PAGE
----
In Defense of Offense

Jim Norton is candid. He’s emotionally honest. He’s also prone to being alarmingly blunt about topics that many would consider taboo to discuss in polite company.

“What’s always made me laugh is when people say things you can’t believe that they’re saying,” Norton says. “Not because it’s shocking, but because it’s insightful — or the truth that you had thought and were afraid to say.”

As the third member of the shock-jock “Opie and Anthony” radio show, author of two New York Times best-selling books and a longtime stand-up comic, Norton delivers raunchy stories of his sexual exploits, self-deprecating remembrances and topical observations that are brutal in their wit and language. But if you follow Norton long enough, you’ll find the warm person beneath the rough exterior. And he’s happy to show that vulnerability.

“You want to be a complete human being onstage,” Norton says. “For me, the funnier stuff tends to be the harsher stuff, because that’s always what made me laugh. The warmer stuff is harder to portray onstage without being cheesy or without looking like you are whoring for applause breaks.”

Though Norton is a frequent contributor to “The Tonight Show,” his habit of talking about whatever comes to mind has held him back from wider acceptance.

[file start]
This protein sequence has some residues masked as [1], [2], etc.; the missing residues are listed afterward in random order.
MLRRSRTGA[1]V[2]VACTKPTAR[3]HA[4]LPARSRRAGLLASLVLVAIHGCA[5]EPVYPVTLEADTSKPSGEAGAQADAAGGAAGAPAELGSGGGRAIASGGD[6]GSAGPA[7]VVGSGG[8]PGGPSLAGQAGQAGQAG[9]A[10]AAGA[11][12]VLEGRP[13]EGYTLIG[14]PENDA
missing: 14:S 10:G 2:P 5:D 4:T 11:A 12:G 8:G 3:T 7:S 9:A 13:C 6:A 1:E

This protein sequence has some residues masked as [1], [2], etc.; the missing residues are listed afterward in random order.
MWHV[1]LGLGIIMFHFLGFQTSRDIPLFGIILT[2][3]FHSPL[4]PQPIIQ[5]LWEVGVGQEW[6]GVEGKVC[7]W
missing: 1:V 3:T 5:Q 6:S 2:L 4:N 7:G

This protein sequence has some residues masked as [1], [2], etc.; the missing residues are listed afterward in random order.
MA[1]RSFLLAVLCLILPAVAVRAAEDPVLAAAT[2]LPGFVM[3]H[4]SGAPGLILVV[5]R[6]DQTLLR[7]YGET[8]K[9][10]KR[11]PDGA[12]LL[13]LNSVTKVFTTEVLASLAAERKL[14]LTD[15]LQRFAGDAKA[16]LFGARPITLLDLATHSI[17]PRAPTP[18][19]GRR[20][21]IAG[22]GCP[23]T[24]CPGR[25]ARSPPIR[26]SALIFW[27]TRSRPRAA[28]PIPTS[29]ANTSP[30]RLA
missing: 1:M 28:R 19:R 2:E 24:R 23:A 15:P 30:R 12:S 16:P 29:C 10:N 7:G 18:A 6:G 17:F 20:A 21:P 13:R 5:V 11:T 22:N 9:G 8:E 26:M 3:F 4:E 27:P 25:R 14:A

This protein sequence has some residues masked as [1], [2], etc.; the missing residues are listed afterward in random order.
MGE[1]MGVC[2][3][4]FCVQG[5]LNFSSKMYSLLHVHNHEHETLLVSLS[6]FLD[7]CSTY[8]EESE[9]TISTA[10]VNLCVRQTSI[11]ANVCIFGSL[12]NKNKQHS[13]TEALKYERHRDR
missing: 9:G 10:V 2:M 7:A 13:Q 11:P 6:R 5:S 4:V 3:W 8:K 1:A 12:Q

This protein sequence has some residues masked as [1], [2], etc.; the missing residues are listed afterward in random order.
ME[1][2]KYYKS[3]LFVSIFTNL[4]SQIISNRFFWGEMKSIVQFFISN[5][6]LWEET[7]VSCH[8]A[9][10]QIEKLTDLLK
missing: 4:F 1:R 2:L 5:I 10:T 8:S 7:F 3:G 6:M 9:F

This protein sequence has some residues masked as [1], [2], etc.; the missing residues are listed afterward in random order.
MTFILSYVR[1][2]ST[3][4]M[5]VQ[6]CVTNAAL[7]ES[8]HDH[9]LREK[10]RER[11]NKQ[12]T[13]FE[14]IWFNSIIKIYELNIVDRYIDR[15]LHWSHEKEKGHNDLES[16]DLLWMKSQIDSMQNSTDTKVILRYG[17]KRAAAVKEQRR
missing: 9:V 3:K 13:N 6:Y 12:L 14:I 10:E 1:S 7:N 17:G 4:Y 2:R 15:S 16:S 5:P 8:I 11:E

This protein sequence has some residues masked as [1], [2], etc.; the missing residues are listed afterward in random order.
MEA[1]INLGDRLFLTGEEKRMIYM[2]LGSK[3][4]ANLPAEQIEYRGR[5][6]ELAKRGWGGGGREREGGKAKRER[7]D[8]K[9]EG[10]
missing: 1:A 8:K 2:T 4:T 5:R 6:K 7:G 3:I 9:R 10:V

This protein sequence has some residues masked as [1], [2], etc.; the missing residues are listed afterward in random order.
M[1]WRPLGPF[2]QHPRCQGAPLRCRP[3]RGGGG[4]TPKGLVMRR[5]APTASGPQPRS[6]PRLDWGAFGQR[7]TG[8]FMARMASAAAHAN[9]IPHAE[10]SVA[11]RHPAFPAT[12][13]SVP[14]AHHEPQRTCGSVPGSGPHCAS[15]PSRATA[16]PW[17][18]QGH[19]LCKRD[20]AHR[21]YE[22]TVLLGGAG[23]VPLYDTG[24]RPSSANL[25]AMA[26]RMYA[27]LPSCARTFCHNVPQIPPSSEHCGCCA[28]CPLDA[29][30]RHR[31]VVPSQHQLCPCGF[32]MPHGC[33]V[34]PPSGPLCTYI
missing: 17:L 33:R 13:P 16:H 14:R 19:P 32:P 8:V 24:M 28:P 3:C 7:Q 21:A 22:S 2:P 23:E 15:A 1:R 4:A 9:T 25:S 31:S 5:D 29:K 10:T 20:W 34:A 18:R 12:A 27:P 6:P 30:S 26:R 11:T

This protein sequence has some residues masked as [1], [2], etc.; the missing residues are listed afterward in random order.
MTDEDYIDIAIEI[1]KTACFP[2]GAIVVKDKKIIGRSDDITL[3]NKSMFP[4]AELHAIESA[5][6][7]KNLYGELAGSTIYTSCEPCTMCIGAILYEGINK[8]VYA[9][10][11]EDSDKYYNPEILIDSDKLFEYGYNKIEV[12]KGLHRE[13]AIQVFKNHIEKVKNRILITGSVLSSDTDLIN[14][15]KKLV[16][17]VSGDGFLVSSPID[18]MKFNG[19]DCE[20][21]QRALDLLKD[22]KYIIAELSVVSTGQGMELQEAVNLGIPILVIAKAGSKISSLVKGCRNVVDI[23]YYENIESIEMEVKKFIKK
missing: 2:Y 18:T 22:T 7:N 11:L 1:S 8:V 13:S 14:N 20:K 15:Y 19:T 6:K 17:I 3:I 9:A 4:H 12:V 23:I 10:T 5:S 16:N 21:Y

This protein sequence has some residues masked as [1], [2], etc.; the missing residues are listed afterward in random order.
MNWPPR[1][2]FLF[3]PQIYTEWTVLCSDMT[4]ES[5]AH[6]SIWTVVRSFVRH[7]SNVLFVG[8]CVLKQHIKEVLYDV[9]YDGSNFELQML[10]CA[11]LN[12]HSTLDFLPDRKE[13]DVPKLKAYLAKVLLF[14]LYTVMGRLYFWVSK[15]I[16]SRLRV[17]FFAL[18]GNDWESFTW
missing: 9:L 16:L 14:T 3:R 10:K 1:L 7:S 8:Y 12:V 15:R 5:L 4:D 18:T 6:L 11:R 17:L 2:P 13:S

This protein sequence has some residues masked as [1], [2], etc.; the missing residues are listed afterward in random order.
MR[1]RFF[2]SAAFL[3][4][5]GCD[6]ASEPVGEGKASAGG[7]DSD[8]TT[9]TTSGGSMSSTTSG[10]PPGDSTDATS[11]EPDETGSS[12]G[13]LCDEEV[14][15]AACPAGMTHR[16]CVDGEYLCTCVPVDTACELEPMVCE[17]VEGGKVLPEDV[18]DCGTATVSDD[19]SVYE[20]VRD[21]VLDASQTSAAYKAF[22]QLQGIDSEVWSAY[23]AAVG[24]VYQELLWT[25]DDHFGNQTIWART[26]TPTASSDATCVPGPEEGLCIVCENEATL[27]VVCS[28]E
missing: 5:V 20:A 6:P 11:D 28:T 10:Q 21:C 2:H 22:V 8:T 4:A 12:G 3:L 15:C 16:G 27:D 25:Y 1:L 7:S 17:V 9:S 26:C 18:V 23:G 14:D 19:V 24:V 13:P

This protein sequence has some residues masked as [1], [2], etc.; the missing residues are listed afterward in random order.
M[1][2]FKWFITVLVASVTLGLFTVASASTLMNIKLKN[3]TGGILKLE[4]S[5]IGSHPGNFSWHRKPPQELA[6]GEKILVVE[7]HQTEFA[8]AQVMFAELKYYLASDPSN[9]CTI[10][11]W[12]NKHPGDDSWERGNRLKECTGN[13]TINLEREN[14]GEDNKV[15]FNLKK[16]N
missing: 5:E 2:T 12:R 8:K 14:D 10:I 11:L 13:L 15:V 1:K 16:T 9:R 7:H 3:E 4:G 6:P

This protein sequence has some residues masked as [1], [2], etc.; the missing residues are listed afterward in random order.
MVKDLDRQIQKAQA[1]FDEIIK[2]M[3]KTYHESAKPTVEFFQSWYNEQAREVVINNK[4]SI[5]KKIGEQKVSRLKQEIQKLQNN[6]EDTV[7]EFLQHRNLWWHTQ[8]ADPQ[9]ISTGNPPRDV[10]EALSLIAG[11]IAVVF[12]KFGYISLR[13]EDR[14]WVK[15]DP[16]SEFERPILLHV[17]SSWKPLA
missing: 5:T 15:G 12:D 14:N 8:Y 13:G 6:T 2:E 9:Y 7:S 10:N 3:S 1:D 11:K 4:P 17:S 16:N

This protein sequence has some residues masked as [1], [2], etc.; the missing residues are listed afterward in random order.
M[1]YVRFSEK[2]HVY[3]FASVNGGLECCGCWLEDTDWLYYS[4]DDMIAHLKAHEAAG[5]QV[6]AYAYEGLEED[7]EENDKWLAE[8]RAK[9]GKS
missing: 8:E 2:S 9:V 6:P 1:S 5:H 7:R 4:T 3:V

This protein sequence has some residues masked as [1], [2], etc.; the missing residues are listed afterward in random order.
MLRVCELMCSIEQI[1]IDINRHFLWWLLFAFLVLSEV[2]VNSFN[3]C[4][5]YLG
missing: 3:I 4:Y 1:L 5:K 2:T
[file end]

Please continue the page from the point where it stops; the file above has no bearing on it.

“It’s not language­ — it’s content,” he says. “You can’t make fun of race anymore. We’re an apology-obsessed nation of babies. You can’t touch any content that will offend a special-interest group. I love to talk about stuff like that.”

Some bits are sure to elicit equal-opportunity offense: “I’m doing a lot of Jerry Sandusky stuff now,” he says. “So that tends to get kinda dark.”

Sandusky jokes will be a part of the set he’ll work through this weekend at the DC Improv in preparation for his next stand-up special, “Please Be Offended,” due to air soon on the EPIX network and later on Comedy Central. But it’s Norton’s personal stories — the raw and embarrassing ones — that are at the heart of his comedy.

“I can always talk about Jim Norton completely uniquely,” he says. “Also, because if I expose it, you can’t hurt me with it. Once I say it, there’s nothing you can do to hurt me with it.”

DC Improv, 1140 Connecticut Ave. NW; Thu.-Sat., see Dcimprov.com for showtimes, $22; 202-296-7008. (Farragut North)

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